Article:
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those demands are answered, and yet remain of full force against the sinner, would amount to the height of absurdity. But how does Christ fulfil the law, independent of saving its transgressors? The believer in endless punishment answers, By taking to himself the demands of endless punishment, and so pacifying the wrath of God against the sinner. This answer we prove unscriptural by the following passages: "For God so loved the world, that he gave his only begotten Son, that whosoever believeth in him should not perish, but have everlasting life. For God .sent not his Son into the world to condemn the world; but that the world through him might be saved." "God commended his love toward us in that while we were yet sinners Christ died for us." "The Lord is good to all, and his tender mercies are over all his works." "But love ye your enemies, and do good and lend, hoping for nothing again; and your reward shall be great, and ye shall be the children of the Highest. For ke is kind unto the unthankful and to the evil. Be ye therefore merciful as your Father also is merciful." "For I came down from heaven, not to do mine own will, but the will of him that sent me." In the first of these passages we find, that instead of the Son's coming to appease the wrath of the Father, God so loved the word that he sent him. In the next, we find God commended his love toward sinners in the death of Christ; not that his wrath was
appeased by his death. His love toward sinners must be anterior to the death of Christ to be commended by it to mankind. When we are assured, the Lord is good to all, and his tender mercies are over all his works, do we need argument to prove that he is not filled with wrath toward all, but ever disposed to tender mercy? If he be kind to the unthankful, and to the evil, where is the unmerciful wrath, which the law exhibits in him, and which the Savior appeases? And besides, if Christ came down from heaven, not to do his own will, but the will of his Father, and the will of the Father is infinite wrath toward the sinner, instead of appeasing his Father's wrath, does he not make himself an agent to pour it in full force upon the devoted head of the sinner? But to do this, we see he is not seeking nor saving that which is lost; he is not the Savior of all men, specially of those that believe.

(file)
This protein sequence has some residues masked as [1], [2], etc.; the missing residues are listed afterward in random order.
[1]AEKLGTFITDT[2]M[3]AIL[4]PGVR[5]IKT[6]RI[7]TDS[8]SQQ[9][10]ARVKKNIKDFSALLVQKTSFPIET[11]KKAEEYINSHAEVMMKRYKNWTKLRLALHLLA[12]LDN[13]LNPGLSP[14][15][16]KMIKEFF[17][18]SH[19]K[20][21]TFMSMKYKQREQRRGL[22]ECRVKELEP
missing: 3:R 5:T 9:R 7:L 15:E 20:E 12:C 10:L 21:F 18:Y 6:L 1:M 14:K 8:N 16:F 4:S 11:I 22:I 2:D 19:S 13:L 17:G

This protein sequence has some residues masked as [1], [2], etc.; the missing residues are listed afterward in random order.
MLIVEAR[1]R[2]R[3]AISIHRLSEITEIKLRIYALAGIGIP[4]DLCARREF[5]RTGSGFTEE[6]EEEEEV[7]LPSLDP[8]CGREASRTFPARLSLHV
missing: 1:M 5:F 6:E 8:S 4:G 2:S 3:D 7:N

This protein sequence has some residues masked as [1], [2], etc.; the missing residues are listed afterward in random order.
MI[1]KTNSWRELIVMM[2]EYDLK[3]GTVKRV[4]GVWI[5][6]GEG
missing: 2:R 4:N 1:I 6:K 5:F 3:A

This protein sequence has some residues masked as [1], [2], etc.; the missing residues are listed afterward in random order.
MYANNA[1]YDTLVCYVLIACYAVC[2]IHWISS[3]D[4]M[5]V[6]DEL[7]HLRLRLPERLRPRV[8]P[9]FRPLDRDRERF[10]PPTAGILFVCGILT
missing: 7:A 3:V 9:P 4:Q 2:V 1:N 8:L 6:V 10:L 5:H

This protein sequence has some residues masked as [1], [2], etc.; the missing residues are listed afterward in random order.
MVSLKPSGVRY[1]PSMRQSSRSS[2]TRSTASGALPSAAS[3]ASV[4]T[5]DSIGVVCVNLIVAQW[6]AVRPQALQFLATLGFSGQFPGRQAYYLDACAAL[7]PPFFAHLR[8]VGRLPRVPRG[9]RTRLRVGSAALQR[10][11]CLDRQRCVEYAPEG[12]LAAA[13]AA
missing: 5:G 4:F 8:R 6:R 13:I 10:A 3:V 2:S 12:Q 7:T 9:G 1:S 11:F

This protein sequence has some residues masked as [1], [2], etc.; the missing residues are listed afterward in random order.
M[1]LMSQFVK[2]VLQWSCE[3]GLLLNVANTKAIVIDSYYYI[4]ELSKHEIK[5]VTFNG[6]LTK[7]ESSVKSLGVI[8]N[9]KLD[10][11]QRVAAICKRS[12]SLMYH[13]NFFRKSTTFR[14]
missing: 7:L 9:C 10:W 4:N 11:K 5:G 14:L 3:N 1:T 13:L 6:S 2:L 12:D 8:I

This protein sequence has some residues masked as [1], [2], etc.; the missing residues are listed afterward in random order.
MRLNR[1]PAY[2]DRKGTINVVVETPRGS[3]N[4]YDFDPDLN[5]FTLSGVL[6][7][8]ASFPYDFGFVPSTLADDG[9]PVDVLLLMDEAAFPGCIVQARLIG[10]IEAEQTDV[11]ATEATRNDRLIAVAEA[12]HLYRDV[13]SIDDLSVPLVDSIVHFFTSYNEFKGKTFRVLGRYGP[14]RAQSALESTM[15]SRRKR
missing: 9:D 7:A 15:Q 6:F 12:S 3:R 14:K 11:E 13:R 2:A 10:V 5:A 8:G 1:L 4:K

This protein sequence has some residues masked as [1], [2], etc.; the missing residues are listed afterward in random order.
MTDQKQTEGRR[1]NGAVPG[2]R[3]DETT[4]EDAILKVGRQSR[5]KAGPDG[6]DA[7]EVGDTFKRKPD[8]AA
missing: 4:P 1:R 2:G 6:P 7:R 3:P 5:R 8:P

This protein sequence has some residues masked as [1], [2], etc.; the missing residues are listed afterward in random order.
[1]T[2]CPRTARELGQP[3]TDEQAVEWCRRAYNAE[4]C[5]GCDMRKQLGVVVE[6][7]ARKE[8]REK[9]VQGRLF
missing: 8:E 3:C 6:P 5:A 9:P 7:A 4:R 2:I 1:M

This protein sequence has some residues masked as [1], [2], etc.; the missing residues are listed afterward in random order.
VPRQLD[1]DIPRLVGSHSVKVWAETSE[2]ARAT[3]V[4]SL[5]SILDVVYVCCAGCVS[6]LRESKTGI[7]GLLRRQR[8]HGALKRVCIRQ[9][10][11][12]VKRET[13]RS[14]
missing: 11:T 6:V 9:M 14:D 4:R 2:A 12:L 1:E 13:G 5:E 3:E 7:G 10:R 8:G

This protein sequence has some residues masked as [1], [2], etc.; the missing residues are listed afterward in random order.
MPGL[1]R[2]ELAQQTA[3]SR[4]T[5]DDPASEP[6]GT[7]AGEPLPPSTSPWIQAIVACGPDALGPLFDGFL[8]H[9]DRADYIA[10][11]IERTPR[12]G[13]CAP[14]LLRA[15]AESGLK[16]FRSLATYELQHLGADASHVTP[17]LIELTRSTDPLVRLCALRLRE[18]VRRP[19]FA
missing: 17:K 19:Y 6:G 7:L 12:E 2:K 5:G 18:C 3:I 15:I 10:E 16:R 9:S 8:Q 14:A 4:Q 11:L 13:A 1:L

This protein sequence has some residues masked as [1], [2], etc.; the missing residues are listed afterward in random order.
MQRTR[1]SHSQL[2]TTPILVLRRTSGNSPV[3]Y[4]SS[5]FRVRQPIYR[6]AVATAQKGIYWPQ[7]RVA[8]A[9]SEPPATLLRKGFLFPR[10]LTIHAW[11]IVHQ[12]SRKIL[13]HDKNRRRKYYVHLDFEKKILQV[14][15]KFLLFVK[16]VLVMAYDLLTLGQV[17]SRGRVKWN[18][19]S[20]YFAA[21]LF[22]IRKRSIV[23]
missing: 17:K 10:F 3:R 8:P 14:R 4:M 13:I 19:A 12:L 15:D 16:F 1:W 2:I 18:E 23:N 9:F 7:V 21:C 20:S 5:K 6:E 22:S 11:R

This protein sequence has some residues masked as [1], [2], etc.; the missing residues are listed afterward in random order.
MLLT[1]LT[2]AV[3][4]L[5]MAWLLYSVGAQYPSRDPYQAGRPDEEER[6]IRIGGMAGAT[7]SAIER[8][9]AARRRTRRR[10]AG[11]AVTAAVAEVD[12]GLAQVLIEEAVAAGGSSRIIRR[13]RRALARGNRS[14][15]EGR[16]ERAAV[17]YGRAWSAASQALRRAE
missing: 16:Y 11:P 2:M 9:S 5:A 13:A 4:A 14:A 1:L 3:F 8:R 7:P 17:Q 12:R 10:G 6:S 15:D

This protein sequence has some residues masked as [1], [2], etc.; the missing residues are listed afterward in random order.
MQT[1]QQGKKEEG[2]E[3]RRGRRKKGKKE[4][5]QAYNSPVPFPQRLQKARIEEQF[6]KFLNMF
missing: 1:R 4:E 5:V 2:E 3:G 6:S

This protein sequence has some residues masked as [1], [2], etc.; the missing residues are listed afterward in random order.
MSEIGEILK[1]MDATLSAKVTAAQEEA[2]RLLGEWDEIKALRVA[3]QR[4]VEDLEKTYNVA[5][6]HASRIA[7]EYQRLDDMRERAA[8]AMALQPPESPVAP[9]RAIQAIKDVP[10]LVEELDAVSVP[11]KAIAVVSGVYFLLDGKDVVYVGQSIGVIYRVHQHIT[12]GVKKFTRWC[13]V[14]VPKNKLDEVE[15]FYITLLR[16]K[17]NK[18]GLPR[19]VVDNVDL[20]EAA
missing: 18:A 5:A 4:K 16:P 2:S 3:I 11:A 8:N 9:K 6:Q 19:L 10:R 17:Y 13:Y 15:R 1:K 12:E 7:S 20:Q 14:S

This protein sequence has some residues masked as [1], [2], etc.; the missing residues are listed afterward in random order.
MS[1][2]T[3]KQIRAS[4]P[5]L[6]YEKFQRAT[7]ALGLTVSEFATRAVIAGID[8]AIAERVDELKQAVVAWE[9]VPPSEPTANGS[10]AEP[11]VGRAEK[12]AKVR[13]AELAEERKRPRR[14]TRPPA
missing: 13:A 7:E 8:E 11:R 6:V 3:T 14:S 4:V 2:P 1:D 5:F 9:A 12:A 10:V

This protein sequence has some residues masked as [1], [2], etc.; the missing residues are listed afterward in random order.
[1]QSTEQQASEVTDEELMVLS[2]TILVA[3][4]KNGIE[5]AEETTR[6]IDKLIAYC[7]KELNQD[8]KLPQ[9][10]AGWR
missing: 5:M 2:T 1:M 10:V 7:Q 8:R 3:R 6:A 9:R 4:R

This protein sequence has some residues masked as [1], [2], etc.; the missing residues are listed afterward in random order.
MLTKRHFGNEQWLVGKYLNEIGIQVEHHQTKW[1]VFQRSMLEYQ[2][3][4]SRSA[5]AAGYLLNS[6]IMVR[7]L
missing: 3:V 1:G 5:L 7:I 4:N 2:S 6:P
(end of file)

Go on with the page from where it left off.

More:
We are expressly told that love is the fulfilling of the law. It is not then to be expected that the law would require for its fulfilment any thing different from this divine principle. Nor does it appear rational that it would accept a proxy who should perform its requirements for another. If the law require me to love the Lord, and my neighbor, how can it accept the love of another in my stead, and suffer me to continue in disobedience? This must plainly be the case, if it accept a proxy.
When we learn that love is the fulfilling of the law, it is easy to be seen what is the work of our Savior in his important labor. It must be to give to every transgressor its own principle, which is love, enabling him to fulfil its voice. When the law says, love thy neighbor and he obeys, then the law is fulfilled respecting him. To him is Christ the end of the law for righteousness. Christ makes the law perfect in him by implanting its principles within him. This is the new covenant, mentioned in Jeremiah xxxi. 31, 32, 33, 34. "Behold, the days come, saith the Lord, that I will make a new covenant with the house of Israel, and with the house of Judah; not according to the covenant that I made with their fathers, in the day that I took them by the hand, to bring them out of the land of Egypt; (which my covenant they brake, although I was an husband unto them, saith the Lord ;) but this shall be the covenant that I will make with the house of Israel; after those days, saith the Lord, I will put my law in their inward parts, and write it in their hearts; and will be their God, and they shall be my people. And they shall teach no more every man his neighbor, and every man his brother, saying, Know the Lord; for they shall all know me from the least of them to the greatest of them, saith the Lord: for I will forgive their iniquities, and will remember their sin no more." In this new covenant it is observable, the law is to be written in the hearts of those who have trans